Kidney stones are solid, crystal-like deposits that can form anywhere in the urinary tract. They most often form in the kidneys, and they could develop as a result of dehydration or an excessive amount of certain substances in the urine. Kidney stones are most common in patients who are twenty to fifty years old, and individuals with obesity, inflammatory bowel disease, and hyperparathyroid conditions are at an elevated risk of developing these stones. Patients who have had gastric bypass surgery are also more likely to have kidney stones than individuals who have not had this operation. To diagnose kidney stones, doctors typically perform an ultrasound, urine tests, and blood tests. Depending on the size and location of the stones, they may pass normally through urination. Large stones may require removal with tunnel surgery or a lithotripsy procedure.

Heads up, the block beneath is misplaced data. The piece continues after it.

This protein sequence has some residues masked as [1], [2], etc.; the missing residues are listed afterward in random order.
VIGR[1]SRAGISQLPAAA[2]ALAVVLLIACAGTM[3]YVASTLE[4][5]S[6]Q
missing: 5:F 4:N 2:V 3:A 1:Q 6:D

The major types of kidney stones are described below.
Calcium Oxalate Stones
Calcium stones are the most common type of kidney stones, and these stones are usually formed of calcium oxalate, a naturally occurring substance found in many foods, and it is manufactured by the liver each day. Calcium oxalate stones form if there is an excessive amount of calcium oxalate in the urine. Gastric bypass surgery, metabolic disorders, large doses of vitamin D, and dietary choices could all increase the risk of this type of stone. Patients at a high risk of calcium oxalate stones may be advised to monitor and reduce their intake of foods high in oxalate, which include potato chips, beets, bran flakes, nuts, nut butters, rhubarb, and French fries. Most vegetables naturally have some calcium oxalate in them, so it is virtually impossible to eliminate this substance from the diet. While controlling oxalate is important, doctors advise that patients at high risk for kidney stones also increase dietary calcium intake to prevent stone formation.
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